Melinda Haag has turned out to be the most reactionary US attorney in Northern California in a long time. Her wrongheaded crackdown on medical cannabis; her complete disregard for the voters of California; and her role in the massive federal raid on Oaksterdam and the respected businesses and properties of Richard Lee in Oakland last week were totally out of bounds. Lee's legitimate businesses are a model in Oakland: They pay their taxes, they operate cleanly and safely, and they've helped lead the sweeping revitalization of Oakland's once-barren Uptown district. Indeed, Haag's role in targeting Lee was so uncalled for, it proves she's not fit for office. President Barack Obama and Attorney General Eric Holder should replace her.
However, because of politics and the 2012 presidential campaign, the Obama administration will undoubtedly leave Haag in place — at least for now. And to a certain extent, that's understandable. Firing a US attorney over medical pot would be a gift to Republicans in an important election year.
Haag, in fact, seems to understand the politics involved — and it may explain her brazen actions. She has to know that there's little chance the White House will move against her. She may even be positioning herself for the possibility of a Mitt Romney White House because, at this point, her stance on medical weed is more reactionary than that of her predecessor — Joseph Russoniello, a Bush administration appointee.
Lots of people, however, believe that Haag actually has Obama's blessing and is doing his bidding. After all, the other three US attorneys in California are also participating in the federal crackdown. The theory is that Obama believes the crackdown will help him with independent voters in other states. We hope this isn't true, although it should be noted that Obama has done nothing to contradict it.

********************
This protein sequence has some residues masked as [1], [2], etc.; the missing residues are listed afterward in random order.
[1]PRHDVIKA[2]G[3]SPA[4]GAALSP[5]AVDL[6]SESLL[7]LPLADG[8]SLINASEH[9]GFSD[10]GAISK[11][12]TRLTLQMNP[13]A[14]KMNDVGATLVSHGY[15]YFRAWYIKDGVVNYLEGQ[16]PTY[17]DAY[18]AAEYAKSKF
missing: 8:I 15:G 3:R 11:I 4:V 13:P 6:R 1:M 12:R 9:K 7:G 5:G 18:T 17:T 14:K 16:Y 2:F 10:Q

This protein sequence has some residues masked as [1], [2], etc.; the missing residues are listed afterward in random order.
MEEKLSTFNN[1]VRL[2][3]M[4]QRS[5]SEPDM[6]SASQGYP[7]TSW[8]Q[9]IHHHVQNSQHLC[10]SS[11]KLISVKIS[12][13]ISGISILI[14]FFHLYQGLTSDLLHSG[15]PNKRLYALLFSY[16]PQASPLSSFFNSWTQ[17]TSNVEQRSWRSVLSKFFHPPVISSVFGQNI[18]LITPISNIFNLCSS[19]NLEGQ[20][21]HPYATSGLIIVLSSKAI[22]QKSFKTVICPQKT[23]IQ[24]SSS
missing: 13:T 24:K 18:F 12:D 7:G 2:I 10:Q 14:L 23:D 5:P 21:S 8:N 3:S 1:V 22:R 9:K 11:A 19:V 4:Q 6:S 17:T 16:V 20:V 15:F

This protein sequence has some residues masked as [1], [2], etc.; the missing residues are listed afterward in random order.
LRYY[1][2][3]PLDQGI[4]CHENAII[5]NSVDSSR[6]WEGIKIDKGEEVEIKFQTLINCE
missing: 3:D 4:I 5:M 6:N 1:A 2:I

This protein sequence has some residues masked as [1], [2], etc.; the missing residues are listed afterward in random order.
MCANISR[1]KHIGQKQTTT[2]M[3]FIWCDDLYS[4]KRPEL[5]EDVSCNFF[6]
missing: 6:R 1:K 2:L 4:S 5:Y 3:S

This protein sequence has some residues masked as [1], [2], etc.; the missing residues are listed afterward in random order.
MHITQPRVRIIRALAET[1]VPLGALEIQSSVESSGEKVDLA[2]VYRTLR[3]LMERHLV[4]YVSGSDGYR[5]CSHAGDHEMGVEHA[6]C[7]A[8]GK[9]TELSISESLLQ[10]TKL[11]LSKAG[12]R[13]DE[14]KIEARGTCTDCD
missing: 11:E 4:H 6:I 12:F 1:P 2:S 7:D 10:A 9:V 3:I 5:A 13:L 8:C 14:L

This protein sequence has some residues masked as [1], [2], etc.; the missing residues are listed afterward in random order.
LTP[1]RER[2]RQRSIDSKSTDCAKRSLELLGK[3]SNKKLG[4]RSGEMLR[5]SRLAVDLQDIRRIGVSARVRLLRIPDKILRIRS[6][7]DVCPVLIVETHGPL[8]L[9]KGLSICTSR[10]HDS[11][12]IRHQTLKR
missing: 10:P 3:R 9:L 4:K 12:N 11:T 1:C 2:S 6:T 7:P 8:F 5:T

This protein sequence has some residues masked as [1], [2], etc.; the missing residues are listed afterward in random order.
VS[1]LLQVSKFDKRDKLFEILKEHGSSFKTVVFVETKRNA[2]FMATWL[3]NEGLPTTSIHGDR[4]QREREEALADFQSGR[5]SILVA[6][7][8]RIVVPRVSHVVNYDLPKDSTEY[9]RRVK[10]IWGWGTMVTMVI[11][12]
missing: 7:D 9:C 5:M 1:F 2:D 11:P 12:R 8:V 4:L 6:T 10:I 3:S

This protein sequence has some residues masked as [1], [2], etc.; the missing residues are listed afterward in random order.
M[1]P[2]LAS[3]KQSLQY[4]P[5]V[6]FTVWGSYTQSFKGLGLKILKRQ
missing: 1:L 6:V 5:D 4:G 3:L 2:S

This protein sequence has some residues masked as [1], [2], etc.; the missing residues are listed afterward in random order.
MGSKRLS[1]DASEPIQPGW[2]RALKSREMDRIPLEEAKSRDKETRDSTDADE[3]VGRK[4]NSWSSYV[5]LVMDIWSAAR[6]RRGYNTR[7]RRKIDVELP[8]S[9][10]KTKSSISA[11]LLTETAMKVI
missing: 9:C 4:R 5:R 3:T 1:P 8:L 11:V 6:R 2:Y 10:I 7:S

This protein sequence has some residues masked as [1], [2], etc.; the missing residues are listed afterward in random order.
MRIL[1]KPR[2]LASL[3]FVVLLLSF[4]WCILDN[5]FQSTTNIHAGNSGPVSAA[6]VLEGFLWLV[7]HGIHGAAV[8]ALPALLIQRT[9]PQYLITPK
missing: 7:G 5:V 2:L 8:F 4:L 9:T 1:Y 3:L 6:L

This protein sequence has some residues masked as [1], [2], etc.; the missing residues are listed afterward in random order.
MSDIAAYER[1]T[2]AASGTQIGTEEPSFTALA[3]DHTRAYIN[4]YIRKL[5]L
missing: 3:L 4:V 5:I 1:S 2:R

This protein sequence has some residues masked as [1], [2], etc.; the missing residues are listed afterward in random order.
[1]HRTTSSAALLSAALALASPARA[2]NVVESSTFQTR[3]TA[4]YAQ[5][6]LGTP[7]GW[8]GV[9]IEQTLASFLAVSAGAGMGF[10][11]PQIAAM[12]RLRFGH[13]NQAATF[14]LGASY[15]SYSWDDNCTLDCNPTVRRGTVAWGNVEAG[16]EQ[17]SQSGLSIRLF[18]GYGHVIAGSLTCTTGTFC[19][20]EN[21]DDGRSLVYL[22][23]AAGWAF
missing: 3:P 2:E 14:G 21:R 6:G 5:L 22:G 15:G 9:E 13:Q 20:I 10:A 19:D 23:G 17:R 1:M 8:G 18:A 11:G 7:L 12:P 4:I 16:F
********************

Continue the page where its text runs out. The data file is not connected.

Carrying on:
In fact, the silence from national Democratic leaders has been deafening. California Senators Dianne Feinstein and Barbara Boxer, along with House Democratic Minority Leader Nancy Pelosi, have been overwhelmingly tight-lipped about the crackdown, even though it totally contradicts the will of California voters who have repeatedly endorsed the use and sale of medical cannabis. The absence of leadership among Democrats on this issue has been stunning.
Here's hoping that Obama begins to show some leadership — and lives up to the past promises he made to not interfere with medical marijuana in states that had approved its sale and use. And that he replaces Haag no later than November 7 — the day after he wins reelection.
The Freak-Out Over Burglaries
Every few years, wealthy residents of the relatively safe and quiet Oakland hills have a mass freak-out over crime. Usually, it's prompted by a rash of burglaries. And typically, hills residents complain that the city directs too many of its scarce police resources (and their tax dollars) to the poor and violent flatlands of East and West Oakland. Wealthy hills-dwellers usually contend that their needs are not being met. Well, residents of the hills and the tony Rockridge district are complaining about a rise in burglaries again, and they're blaming Mayor Jean Quan's 100 Block crime plan because it focuses on the city's most violent neighborhoods.